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Australian climate concern and the ‘attitude-behaviour gap’
Current Issues in Tourism
  • James Higham, University of Otago
  • Arianne Carvalhedo Reis, Southern Cross University
  • Scott A Cohen, University of Surrey
Document Type
Publication Date
Peer Reviewed
Anthropogenic climate change poses considerable challenges to all societies and economies. One significant contributor to human-induced climate change is tourism transportation, particularly aviation. This paper addresses the relationship between climate change concerns, the energy-intensive nature of tourist consumption, and unrestrained tourist air travel behaviour in the context of Australia. Following Barr et al. [(2010). “A holiday is a holiday”: Practicing sustainability, home and away. Journal of Transport Geography, 18(3), 474–481], it seeks to understand public climate concern within the context of routine everyday (‘home’) lives and occasional tourist (‘away’) decision-making, with a specific focus on air travel. It draws upon 20 in-depth semi-structured interviews conducted in Australia between March and June 2011. The findings highlight the contradictory nature of environmental concerns and consumption decisions in everyday and tourist contexts. This is evident in widespread domestic consumer practices that are motivated, all or in large part, by climate concerns, set against almost complete disregard and neglect of responsibility to modify existing air travel practices. Our results highlight the magnitude of the challenge involved in shifting deeply entrenched air travel behaviours despite the growing urgency of radical emission reductions. It also highlights the need to consider consumer responses to climate change not in isolation, but in relation to industry drivers and strong government policy interventions.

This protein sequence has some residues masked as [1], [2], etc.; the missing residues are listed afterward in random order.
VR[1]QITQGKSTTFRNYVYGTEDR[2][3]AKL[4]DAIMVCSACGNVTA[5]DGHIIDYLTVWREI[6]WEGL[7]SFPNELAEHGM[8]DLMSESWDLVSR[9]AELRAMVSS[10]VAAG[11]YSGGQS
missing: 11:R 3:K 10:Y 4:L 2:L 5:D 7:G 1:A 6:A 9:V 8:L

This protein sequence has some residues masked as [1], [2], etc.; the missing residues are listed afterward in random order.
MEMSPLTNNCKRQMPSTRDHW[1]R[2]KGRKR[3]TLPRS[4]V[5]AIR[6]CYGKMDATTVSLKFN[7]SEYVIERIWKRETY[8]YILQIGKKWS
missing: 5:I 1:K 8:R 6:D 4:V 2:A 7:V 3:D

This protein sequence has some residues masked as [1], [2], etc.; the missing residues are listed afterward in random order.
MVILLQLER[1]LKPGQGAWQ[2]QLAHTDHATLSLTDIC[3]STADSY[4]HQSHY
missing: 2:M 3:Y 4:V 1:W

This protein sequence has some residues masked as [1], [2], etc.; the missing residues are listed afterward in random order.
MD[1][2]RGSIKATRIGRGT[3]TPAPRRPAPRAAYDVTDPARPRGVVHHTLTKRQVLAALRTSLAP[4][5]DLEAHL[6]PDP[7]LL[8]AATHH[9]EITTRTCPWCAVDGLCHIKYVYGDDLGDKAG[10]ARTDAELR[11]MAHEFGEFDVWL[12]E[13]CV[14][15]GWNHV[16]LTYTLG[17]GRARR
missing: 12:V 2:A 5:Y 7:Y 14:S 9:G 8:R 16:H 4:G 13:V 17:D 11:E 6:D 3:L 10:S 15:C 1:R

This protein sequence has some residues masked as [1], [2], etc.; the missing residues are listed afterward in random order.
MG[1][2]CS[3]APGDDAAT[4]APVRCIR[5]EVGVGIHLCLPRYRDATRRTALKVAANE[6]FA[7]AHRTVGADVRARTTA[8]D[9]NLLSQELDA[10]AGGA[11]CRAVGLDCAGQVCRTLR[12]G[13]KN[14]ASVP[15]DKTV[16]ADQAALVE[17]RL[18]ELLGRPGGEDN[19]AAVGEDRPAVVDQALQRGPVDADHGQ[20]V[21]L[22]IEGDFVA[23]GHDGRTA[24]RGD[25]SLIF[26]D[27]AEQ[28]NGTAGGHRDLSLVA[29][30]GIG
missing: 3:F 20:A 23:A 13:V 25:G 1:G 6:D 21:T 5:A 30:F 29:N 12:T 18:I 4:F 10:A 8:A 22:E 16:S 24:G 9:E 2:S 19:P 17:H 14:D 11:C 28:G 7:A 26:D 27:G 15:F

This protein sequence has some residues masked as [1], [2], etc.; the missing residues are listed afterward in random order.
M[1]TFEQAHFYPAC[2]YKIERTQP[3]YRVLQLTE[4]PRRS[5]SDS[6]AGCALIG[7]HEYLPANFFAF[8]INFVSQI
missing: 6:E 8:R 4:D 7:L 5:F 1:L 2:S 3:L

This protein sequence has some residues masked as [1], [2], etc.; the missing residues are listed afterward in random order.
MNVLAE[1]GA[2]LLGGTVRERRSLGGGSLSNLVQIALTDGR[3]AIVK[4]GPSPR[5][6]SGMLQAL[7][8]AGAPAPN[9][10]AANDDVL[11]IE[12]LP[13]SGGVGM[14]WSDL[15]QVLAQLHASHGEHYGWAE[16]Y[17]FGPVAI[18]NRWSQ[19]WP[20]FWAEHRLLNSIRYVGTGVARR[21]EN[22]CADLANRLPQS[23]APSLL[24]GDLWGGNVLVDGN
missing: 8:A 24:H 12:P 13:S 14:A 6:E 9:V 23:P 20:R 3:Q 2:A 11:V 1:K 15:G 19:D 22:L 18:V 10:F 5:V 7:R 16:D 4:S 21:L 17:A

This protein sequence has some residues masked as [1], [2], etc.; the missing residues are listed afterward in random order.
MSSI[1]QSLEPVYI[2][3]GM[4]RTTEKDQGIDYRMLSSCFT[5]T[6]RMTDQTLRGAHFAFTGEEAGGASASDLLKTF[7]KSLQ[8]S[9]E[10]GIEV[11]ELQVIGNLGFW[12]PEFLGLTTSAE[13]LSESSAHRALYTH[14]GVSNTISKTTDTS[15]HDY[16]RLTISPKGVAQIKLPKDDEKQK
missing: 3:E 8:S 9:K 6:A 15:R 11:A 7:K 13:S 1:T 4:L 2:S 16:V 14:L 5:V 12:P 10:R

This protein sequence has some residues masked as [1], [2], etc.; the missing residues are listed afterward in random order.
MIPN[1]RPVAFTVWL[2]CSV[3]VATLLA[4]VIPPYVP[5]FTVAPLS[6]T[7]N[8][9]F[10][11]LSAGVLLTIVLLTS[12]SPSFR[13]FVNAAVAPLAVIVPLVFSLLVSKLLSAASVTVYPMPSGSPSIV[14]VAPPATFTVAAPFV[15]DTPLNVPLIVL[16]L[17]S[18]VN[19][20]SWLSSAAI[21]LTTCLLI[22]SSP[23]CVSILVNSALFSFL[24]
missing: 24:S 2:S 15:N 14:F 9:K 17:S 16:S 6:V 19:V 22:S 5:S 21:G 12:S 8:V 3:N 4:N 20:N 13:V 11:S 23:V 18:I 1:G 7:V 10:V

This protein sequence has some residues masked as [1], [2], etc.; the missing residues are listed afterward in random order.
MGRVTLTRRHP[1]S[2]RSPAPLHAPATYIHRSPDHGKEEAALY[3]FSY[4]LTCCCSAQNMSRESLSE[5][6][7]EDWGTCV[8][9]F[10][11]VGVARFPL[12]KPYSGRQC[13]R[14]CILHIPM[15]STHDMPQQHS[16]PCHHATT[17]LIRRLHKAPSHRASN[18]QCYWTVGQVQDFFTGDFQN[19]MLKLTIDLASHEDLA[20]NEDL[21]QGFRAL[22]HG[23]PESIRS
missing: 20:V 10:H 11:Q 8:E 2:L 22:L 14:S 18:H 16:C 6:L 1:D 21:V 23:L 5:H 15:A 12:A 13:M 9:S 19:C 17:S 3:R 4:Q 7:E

Citation Information

Higham, J, Reis, A & Cohen, SA 2016, 'Australian climate concern and the ‘attitude–behaviour gap’', Current Issues in Tourism, vol. 19, no. 4, pp. 338-354.

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